You hear it on Shark Tank all the time. “The market for xyz is millions of dollars. If we can get just 5% percentage of that market, we will make millions.” The sharks roll their eyes. What’s wrong with this logic?
The problem with this line of thinking is what I call the “fractional fallacy.” Basing projections for success on acquiring a small fraction of a large market, sounds great. But it is flawed logic.
The size of the market, and the idea that you only need to penetrate that market in a small way to succeed oversimplifies the challenges of starting a business. It ignores the fact that any new business idea has multiple variables. The size of the market isn’t the only thing that matters. In fact, it may be one of the least important considerations for initial success.
First, the product must be needed and wanted. These two variables tend to be binary. Either the product is desirable or it is not, at least for widespread adoption. And this may be the hardest aspect of starting a new business to predict.
Success relies on a number of variables that align in a way that the customer places value in what you have to offer. Then, and only then, is the market size relevant. If no one wants what your making, the billions of dollars flowing in the overall market is irrelevant.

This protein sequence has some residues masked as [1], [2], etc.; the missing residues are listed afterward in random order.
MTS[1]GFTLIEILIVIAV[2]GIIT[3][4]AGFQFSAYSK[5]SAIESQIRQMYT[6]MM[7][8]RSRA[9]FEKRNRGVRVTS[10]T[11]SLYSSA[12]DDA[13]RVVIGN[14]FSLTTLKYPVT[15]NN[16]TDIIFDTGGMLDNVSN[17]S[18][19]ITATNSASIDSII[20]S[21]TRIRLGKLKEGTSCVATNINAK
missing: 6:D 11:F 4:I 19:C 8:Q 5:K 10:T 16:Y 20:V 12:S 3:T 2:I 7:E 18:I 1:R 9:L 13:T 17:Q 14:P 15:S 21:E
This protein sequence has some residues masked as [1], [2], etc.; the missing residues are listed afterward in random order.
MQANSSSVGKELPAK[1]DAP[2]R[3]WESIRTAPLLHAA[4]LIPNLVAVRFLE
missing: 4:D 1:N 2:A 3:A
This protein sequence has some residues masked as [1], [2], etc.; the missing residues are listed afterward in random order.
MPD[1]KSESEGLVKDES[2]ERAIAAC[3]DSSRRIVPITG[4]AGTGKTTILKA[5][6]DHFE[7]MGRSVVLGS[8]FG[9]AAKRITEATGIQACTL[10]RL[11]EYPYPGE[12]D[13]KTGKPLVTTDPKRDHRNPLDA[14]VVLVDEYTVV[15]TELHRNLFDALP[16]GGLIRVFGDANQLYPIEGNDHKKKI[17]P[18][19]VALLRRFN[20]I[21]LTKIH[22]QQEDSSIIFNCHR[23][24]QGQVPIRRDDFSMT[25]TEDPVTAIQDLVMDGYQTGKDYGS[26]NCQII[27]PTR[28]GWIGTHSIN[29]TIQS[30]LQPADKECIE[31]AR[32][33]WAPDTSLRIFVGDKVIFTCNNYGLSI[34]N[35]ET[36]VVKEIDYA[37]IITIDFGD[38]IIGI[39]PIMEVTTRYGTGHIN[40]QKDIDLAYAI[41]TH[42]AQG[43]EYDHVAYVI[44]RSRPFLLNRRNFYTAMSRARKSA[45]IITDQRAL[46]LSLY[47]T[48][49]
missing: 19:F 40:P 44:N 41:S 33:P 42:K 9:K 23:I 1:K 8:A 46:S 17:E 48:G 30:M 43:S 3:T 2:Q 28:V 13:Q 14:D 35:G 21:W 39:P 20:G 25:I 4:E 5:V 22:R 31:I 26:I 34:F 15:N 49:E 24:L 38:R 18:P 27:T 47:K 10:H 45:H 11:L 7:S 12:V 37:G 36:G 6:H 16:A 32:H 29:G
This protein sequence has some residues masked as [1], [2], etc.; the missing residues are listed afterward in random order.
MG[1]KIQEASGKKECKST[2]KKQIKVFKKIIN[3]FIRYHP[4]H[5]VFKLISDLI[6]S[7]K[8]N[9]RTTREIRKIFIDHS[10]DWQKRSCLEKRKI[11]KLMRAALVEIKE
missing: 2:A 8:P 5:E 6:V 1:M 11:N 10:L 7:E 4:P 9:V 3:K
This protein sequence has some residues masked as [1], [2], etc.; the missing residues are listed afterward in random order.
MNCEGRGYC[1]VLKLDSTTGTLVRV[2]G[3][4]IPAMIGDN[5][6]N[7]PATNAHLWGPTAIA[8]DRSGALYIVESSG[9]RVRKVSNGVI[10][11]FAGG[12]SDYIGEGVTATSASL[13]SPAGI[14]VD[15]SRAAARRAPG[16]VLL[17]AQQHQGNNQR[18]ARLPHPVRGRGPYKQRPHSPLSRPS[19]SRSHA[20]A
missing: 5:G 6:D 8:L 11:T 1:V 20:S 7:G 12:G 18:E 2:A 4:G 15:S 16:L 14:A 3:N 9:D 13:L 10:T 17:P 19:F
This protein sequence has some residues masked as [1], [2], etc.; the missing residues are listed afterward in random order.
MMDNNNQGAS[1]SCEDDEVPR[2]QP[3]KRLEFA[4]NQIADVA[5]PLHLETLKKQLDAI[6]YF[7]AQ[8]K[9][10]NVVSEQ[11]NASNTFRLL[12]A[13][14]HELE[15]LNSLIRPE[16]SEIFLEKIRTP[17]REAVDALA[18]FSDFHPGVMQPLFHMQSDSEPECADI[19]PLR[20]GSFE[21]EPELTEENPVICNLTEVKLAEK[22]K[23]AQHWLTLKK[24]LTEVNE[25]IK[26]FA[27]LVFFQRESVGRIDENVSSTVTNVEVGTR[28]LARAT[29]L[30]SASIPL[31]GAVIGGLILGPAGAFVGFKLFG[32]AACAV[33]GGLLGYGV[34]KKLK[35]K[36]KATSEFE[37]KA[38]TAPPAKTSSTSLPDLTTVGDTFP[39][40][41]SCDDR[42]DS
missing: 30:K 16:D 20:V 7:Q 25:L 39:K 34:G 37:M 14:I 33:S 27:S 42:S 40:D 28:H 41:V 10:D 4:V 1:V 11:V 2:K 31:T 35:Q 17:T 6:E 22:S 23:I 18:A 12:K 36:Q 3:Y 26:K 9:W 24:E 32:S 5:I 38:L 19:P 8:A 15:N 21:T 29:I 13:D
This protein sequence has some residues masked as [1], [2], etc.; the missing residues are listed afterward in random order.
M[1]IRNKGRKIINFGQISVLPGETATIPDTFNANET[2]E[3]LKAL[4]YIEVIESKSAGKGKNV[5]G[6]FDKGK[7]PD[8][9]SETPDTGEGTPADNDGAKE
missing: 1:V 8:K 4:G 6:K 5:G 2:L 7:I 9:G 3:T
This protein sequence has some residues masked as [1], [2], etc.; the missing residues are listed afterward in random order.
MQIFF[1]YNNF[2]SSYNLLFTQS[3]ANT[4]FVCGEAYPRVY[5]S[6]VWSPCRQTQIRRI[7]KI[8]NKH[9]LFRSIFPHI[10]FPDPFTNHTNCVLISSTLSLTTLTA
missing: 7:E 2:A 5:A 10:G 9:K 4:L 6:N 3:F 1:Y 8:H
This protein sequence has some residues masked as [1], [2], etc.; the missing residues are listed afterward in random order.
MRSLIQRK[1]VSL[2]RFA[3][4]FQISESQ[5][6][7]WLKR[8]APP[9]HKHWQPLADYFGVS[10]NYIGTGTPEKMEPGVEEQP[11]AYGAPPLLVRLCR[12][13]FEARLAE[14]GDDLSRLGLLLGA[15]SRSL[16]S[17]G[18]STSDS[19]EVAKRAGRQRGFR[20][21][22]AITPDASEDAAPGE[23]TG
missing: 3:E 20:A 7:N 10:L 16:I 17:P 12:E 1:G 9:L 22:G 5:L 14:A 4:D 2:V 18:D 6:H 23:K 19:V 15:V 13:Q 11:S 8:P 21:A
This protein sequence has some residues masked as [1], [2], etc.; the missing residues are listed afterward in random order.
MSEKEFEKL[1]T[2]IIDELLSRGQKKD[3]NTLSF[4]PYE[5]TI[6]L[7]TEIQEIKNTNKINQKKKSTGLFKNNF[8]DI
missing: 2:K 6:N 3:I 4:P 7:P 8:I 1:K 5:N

Fail Fantastically. Succeed Spectacularly. Nothing in between matters.
You will know it’s the right thing, when your willing to fail trying to do it. If it isn’t worth pouring everything you’ve got into it, regardless of whether you win or lose, it isn’t worth pursuing.
Find something you believe in, and then go all out for it.
Are you bored? You know the solution. Life is too short to waste time. Start that project, business, or trip you have been putting off. Inertia is the primary impediment to success. You have to start to finish. Why aren’t you starting?
If your bored, you simply aren’t taking enough risks.
Everybody has ideas. In fact, many people have new good ideas everyday. And that’s a problem when it comes to making something a success.
The difference between great entrepreneurs and the ones that never really get much off the ground, is being able to say “no” to good ideas. Focus on ten tasks, and you’ll get ten partially done projects. Choose one thing to focus on, and you’ll be able to apply all of your energy to make that one thing successful.
To combat “idea fatigue” I have developed a system called – Good Idea? Great Idea? When I have an idea I am interested in pursuing I ask a couple people that I respect whether it is a good idea or a great idea. If they agree that it is a good idea, I throw it out. I only spend time pursuing things that pass the great idea test. Everything else gets left on the table.
Say no to good ideas. So the great ones can succeed. #takerisksbeyou